The outcome of the civil war in Syria is bound to test the balance of forces in the Levant, and further afield too. The United States has enemies in Iran and Hezbollah and vulnerable allies in Israel and Jordan. The predicament has evidently been too much for President Obama, and instead of a coherent policy he has so far come up with words alone. Among those words was a warning to Bashar Assad not to resort to poison gas. To do so, the president declared, would be to cross a red line, or in the other thumping cliché of realpolitik, a game-changer. There are precedents. Intervening in the Yemeni civil war, Egyptian president Gamal Abdul Nasser had used poison gas, and Saddam Hussein devastated his Kurdish population that way. Assad is another despot who will stop at nothing.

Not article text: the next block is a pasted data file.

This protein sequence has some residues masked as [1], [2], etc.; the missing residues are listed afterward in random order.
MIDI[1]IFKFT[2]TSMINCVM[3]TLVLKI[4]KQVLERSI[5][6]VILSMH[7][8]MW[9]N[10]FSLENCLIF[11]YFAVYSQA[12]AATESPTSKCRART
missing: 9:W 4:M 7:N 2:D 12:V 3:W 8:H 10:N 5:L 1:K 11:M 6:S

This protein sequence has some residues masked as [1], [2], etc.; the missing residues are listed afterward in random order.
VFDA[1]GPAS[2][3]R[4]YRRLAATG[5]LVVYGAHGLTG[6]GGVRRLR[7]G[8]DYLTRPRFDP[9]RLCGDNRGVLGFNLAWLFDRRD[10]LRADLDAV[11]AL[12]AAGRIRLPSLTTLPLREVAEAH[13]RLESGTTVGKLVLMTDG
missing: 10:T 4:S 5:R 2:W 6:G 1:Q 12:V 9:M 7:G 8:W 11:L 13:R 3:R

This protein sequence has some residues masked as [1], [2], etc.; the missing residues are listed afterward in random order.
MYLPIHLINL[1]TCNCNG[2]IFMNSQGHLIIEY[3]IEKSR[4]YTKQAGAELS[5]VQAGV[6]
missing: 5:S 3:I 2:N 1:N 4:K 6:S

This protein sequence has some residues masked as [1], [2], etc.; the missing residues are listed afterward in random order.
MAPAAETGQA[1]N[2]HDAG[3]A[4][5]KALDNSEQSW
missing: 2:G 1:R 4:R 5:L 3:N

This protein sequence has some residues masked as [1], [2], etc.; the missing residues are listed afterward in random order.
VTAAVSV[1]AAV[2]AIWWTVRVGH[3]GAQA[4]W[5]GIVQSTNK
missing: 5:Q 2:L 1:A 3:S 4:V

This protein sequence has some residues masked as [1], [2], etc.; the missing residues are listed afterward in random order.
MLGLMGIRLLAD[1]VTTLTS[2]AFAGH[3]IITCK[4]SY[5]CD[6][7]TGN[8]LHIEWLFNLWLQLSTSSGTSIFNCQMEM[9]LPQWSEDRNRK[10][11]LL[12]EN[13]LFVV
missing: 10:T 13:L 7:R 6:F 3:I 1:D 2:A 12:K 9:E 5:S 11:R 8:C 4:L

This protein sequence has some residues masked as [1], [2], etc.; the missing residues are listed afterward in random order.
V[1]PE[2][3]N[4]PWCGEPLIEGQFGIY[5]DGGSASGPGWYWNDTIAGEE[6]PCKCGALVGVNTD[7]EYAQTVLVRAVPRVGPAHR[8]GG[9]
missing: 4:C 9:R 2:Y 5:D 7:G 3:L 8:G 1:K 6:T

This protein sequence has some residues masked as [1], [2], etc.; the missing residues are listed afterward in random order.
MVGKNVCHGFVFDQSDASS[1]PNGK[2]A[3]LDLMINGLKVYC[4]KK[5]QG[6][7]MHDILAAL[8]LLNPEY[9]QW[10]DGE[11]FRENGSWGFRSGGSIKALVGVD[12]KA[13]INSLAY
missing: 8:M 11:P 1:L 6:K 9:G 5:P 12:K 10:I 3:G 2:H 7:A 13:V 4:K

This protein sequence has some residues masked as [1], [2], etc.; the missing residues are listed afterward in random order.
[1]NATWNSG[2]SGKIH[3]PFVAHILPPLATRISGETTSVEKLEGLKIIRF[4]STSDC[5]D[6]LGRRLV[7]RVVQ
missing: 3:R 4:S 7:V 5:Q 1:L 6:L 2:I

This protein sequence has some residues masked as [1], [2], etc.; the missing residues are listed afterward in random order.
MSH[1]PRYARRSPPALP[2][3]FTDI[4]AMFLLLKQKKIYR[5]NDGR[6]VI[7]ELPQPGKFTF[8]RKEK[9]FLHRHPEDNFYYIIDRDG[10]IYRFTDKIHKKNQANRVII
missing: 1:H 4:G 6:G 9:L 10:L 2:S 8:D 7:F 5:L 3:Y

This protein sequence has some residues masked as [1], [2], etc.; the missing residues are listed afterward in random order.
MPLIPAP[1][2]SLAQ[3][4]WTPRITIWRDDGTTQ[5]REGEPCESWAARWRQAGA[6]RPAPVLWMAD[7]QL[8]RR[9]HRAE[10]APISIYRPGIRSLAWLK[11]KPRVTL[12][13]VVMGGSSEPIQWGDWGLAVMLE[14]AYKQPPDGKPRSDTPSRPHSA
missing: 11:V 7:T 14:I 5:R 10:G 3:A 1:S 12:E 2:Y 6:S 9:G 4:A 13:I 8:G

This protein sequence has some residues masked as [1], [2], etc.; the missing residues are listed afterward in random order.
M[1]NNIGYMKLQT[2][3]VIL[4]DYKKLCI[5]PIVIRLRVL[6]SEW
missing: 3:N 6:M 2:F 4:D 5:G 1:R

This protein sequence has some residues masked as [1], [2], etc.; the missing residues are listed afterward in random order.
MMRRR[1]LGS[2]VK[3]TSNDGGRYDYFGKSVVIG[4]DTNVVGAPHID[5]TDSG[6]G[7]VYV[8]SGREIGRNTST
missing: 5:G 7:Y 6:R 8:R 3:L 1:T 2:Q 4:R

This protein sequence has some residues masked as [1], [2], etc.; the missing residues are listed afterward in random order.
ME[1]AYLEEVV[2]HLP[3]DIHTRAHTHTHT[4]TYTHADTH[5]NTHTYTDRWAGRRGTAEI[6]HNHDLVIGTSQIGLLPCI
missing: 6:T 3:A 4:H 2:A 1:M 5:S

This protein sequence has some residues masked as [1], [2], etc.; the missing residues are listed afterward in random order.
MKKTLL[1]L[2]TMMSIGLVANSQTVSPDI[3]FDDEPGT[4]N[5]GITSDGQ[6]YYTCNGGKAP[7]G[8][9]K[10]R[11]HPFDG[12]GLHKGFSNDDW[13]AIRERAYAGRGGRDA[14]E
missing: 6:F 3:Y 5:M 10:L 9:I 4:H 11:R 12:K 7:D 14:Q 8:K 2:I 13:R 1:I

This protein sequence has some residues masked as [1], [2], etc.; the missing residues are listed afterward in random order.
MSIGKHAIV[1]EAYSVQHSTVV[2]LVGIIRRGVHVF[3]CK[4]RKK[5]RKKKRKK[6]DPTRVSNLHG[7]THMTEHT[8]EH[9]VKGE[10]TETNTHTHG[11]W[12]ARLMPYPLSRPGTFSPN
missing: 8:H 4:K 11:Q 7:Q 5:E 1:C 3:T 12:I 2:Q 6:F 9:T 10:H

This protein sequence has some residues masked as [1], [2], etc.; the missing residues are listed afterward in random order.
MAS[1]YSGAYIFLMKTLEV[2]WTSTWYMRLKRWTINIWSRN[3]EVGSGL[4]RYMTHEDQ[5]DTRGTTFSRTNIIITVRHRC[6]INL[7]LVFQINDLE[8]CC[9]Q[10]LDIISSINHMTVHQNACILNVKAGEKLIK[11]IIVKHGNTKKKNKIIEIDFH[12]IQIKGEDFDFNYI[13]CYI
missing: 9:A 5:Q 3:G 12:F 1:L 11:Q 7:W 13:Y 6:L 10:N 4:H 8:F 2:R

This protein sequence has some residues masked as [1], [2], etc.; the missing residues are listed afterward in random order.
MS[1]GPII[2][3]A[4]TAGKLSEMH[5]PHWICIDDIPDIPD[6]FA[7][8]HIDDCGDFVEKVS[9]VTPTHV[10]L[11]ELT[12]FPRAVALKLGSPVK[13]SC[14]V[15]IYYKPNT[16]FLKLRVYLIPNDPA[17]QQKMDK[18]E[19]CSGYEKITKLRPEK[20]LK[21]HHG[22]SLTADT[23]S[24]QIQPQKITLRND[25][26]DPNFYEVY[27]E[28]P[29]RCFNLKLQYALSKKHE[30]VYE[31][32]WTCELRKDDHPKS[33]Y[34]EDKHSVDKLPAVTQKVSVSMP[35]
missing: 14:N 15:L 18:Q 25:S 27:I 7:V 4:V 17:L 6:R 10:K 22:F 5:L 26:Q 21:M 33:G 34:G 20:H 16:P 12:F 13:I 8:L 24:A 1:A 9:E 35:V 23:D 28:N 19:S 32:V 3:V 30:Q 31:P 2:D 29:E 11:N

Well, Assad has crossed the red line and changed the game. Sarin is a nerve gas with unmistakable symptoms, and victims showing those symptoms and dying from them have been named and photographed. British intelligence confirms their death through gas, and so does Israeli military intelligence. Secretary of Defense Chuck Hagel has a response, “We still have some uncertainties about what was used.” An official spokesman has “varying degrees of confidence” that sarin has been correctly identified. Politico reports that the White House has called for a “comprehensive United Nations investigation.”
More words, then, and weasel words at that. Temporarily, this may just pass muster as fact-checking. But if it turns out that when President Obama lays down red lines and games-changers he doesn’t actually mean it but is only prevaricating, then the position of the United States is compromised, its word becomes meaningless, and its enemies are free to do as they please while its allies are left in the lurch. The warfare certain to break out in such an eventuality will be multiple, bloody, and dangerous.